Archive for June 2013

Major Spoilers Week in Review for June 30, 2013

June sped by way to fast. Which means the San Diego Comic Con is just around the corner, which means it might as well be August, which means back to school, and you know that makes Thanksgiving, Christmas, and the …

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Major Spoilers Week in Review for June 30, 2013

June sped by way to fast. Which means the San Diego Comic Con is just around the corner, which means it might as well be August, which means back to school, and you know that makes Thanksgiving, Christmas, and the …

The post Major Spoilers Week in Review for June 30, 2013 appeared first on Major Spoilers - Comic Book Reviews and News.

RETRO REVIEW: Aztec Ace #1 (March 1984)

Or – “From An Earlier Great Creator-Owned Age Of Comics…”

Comic readers today really have it good.  Not only do we have FOUR major comic labels with dozens of smaller publishers, not only do we have revivals of every conceivable …

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Pacific Rim Is Not Like Transformers, But Try Telling That To Twitter

Despite Guillermo Del Toro‘s Pacific Rim having almost nothing in common with Transformers – there are human-shaped machines in both, and that’s about as close as it gets – the marketing has somehow left an awful lot of people confused.

Here are some tweets I’ve pulled just now, samples of how the film is being discussed in social media. It’s not a random selection, I admit, but it is an illustration of how many folk are making the Transformers connection and not in a good way.

Some of these are rather sweary.






















I could go on. And on. Honestly, there are literally thousands of tweets like this.

I wish I had the power to get some better information about Pacific Rim out there myself. There’s just been too much muscle in the trailers, not enough of the film’s heart or smarts.

I’ve asked some friends – some of whom work in the film industry, at various places along the chain – to tell me what the film’s story is about. They all struggled and nobody managed to mention a specific character at all.

But that’s where the actual story lies. Down there with the individuals set against this huge context.

So far, Warner Bros. have sold the scale of the film, and done a fairly good job of establishing the look of the Jaegers and Kaiju, and how absolutely massive their action will be.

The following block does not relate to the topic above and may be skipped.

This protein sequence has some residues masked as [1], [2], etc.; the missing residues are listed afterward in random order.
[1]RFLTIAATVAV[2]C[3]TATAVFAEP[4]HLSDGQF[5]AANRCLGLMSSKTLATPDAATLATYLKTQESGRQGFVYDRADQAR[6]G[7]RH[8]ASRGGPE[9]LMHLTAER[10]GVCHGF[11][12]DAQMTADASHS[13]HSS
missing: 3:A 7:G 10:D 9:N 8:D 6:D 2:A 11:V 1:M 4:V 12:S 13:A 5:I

But Raleigh Becket is all but a total mystery and Mako Mori barely a shadow of even that. What story Becket and Mori are actually caught up in has left only the lightest of fingerprints on the promotions. Hang on… did you even know that there are characters called Raleigh and Mako at the centre of this thing? Some of you most likely did not.

On the upside, this fog means that audiences will be surprised when the story does unravel before their eyes. That’s all too rare these days.

On the downside… see above, search Twitter, go bang your head against Facebook. It wouldn’t matter if people weren’t deciding to not see this film because they think it’s something that it isn’t. I’m disappointed that a lot of people who’ll love this movie won’t give it a chance because they don’t know what’s in the movie for them to love.

I’m going to start a grassroots campaign, right now, for whatever it’s worth. I’m going to kick it off on Twitter. Feel free to join in or let me know if you start your own.


If you want Transformers or Godzilla, you’ll have to wait until next year. If you want Iron Man, wait for 2015. If you want something original and surprising, Pacific Rim will be here on July 12th in both the US and UK.

Pacific Rim Is Not Like Transformers, But Try Telling That To Twitter

Rented… To The Dead, A Zomedy With Guts

Natasha Simpson writes;

Not another Kickstarter!

Crowd-sourcing is now a great way to get projects funded whether its film, art or even comics, it’s something that artists are taking up as production can and is expensive. I personally love Kickstarter and have spent far too much on projects. The reason I love Kickstarter is that you get exclusive goodies and sometimes the project at a much cheaper price than when it is sold to the general public in stores or online. And stretch goals who would not want a stretch goal. No idea what a stretch goal is well it is a nice way of the creator for saying “thank you for backing my project, we met our initial goal now let’s make this project better!” With stretch goals after meeting the initial goal the creator may give you something extra if the project reaches x amount, so it is kind of like you are getting something for nothing as you do not have to pledge more (unless you are generous), just wait for others to pledge and get those awesome goodies.

Now onto this Kickstarter, me I am not writer or creator or illustrator of said project. I am merely a fan of their work. This project is a zombie apocalypse comic by Robot-Zombie Comics, whom I have had the pleasure of getting to know over the internet and one awkward staring match of “do I know you?” in a fast food restaurant.